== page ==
"Streptococcus mutans is a pain in the tooth!"

As previously discussed in the habitat section, Streptococcus mutans shares a mutualisitic relationship  with many other types of bacteria, fungi and protozoa.  Some of the other species of Streptococcus that S. mutans  shares its habitat  with include Streptococcus salivarius, Streptococcus sangius, Streptococcus mitis, Streptococcus fecali, and Streptococcus sorbrinus.  These bacteria can also initiate the breakdown of tooth enamel, but Streptococcus mutans is the only bacteria thus far to be the most efficient and consistent in the breakdown of tooth enamel leading to tooth decay or dental caries. 

Human Effects
Image found in Microsoft FrongPage clipart.Streptococcus mutans has a very large negative effect on humans.  It has a parasitic relationship with humans living in the oral cavity causing decay of teeth.  S. mutans metabolizes sucrose to produce polysaccharides that help them cohere to one another forming plaque.  The combination of this plaque and acids released by S. mutans leads to the breakdown of tooth enamel resulting in dental caries.  A dental cavity is a hole or holes in the outer two layers of a tooth, the enamel and the dentin.  This is very unfortunate for humans.  Dental caries are one of the most prevalent diseases of man.  This disease represents a major problem in the U.S. today.  Over two billion dollars are spent each year for treatment of this disease.  Once this disease is established it requires treatment.  This treatment entails visiting your dentist to get the cavity filled.  A cavity only grows larger and more expensive to repair the longer it remains untreated.  Dental caries are not only a burden to ones wallet but they are also painful.  The longer a cavity remains untreated not only the larger and more expensive it becomes, but it will also start to cause pain around the tooth or jaw.  The severity of this pain can range from constant and mild to sharp and excruciating.  Once a cavity is formed it is beneficial to visit a dentist to get the disease treated.  This will prevent it from growing larger and from causing pain.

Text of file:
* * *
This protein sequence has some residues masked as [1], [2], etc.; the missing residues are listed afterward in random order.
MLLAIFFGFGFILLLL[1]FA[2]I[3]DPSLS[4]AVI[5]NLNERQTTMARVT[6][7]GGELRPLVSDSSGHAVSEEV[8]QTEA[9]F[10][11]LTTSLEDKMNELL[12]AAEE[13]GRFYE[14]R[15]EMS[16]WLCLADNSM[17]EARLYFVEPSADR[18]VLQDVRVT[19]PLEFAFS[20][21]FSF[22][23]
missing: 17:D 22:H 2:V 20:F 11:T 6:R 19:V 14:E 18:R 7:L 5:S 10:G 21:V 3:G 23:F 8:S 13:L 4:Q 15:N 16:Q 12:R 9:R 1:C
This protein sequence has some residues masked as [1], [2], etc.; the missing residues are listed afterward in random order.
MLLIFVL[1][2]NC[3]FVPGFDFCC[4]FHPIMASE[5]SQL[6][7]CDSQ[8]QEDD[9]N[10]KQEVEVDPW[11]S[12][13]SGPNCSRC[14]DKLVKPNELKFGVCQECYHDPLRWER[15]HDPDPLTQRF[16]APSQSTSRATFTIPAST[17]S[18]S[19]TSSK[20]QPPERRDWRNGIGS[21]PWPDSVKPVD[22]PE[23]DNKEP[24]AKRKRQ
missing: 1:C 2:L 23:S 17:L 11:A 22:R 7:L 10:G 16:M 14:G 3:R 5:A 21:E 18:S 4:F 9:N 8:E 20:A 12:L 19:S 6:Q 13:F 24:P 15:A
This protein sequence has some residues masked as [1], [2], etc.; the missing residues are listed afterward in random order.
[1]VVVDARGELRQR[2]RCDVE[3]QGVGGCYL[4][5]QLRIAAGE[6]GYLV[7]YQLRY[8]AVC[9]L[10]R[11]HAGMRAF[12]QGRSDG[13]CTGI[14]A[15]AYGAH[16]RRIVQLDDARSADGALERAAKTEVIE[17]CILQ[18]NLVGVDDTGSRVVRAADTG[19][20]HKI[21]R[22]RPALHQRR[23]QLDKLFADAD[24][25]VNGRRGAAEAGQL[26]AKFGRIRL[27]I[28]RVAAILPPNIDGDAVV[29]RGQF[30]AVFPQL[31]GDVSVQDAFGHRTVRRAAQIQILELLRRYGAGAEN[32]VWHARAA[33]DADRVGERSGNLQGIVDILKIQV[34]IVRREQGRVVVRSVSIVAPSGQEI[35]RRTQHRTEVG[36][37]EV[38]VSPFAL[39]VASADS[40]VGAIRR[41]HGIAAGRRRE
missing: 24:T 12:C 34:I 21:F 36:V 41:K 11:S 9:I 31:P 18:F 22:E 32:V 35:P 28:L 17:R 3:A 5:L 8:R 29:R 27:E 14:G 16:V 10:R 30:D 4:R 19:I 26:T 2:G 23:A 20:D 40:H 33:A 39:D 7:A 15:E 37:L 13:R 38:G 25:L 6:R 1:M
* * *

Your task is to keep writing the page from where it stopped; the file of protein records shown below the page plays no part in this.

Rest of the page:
Questions or Comments? Contact Amber Allmann.